HOUSTON – A day after Rob Thomson broke up with his bullpen, it was a ruse on Saturday.

When asked if Ranger Suarez could be available again after his turn at work on Friday, Thomson chose the line “everyone is available”.

Suarez will likely start Game 3 or Game 4 of the World Series in Philadelphia, with the other going to a bullpen combination led by Noah Syndergaard or Kyle Gibson. Thomson said he will make that decision after Game 2, which leaves open the chance for Suarez to repeat his relief role after going 11 innings in Game 1.

Another important piece of the relief puzzle could help solve Suarez’s role: Brad Hand.

The left-hander has been struggling lately. He’s been pretty good all year, going 45 innings with a 2.80 ERA, a 3-2 record and five saves in seven chances as a high-leverage option. He went on the disabled list on Sept. 25 for two weeks with tendinitis in his left elbow. But he bounced back with three scoreless innings against Atlanta in the NLDS before running into trouble in the NLCS. He allowed two hits and a walk in Game 2 without recording an out, then gave up a homer to Juan Soto in Game 4 of the NLCS, though he got the win.

“The last couple of outings have been a bit scattered with his team,” Thomson said. “But I still trust him because he’s a veteran presence. He’s been here before and done that. So I have no problem putting it in play in a big place. We have other guys that I trust a lot.”

Hand has struggled in the postseason, allowing 11 hits and seven earned runs in six career innings, including three with Cleveland in 2018 and 2020.

He is believed to be critical in helping to shorten the Astros’ batting order. Thomson’s bullpen strategy relied on facing the Astros’ high-leverage lefties and middle-of-the-pack lefties: Jordan Alvarez in the three-hitter and Kyle Tucker in the five-man. That duo faced Jose Alvarado in his third turn in the lineup in Game 1, Suarez in the fourth and Serantani Dominguez in the fifth.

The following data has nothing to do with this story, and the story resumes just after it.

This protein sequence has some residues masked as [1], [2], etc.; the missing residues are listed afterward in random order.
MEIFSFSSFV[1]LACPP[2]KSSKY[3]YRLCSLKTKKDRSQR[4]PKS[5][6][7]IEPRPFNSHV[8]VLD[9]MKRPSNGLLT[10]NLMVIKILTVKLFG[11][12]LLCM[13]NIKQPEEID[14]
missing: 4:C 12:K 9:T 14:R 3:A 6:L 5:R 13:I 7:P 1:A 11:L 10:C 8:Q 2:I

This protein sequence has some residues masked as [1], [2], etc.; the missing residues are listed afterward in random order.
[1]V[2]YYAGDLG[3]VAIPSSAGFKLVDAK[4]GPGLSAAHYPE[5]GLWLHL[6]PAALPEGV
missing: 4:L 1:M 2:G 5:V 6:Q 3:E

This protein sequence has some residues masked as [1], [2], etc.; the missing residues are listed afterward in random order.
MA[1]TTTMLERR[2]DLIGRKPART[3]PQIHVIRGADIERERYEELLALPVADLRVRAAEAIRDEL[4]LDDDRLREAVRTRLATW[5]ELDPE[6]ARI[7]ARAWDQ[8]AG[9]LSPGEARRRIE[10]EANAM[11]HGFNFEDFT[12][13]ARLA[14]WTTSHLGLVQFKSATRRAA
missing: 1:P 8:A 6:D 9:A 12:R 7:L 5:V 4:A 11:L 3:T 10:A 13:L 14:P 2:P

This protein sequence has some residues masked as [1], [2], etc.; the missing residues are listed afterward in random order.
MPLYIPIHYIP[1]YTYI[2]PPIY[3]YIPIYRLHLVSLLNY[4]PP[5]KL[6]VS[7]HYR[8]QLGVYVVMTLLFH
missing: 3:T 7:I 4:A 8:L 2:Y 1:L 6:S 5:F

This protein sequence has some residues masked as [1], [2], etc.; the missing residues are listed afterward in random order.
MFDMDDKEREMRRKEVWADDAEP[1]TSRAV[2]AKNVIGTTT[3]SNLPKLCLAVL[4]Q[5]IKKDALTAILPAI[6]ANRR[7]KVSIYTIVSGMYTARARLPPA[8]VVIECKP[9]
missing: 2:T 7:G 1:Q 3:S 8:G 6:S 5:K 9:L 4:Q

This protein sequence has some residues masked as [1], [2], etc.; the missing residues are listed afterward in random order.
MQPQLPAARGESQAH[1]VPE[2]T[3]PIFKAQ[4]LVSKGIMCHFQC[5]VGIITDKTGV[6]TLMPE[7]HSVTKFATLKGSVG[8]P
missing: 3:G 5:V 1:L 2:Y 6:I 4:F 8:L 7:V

Tucker finished off Aaron Nola with two home runs in Game 1. He and Alvarez combined for 67 homers and 204 RBI this year.

While righties Jeremy Peña and Alex Bregman have been reliable, Jose Altuve is just 4-37 this postseason despite a single Friday in the ninth inning. Designated hitter Trey Mancini is 0-16 in the playoffs. Dusty Baker pinch-hit for him with two outs in the 10th and left him on the 2nd.

With all the righties on the bench and the Astros’ firepower limited by Michael Brantley’s injury — forcing Alvarez, a great hitter but an underwhelming fielder, to left field — the order could quickly become shallow. That makes the fights against Alvarez and Tucker all the more important.

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Zach Wheeler declared himself sore but good Friday for his start in Game 2, though he didn’t care much about the follow-up after that.

Josh Bell, who returned for Game 5 of the NLCS, got the win over Wheeler, who went 1-2-3. The ball hit the “inside of the knee” on his left leg (landing). He shrugged to continue playing.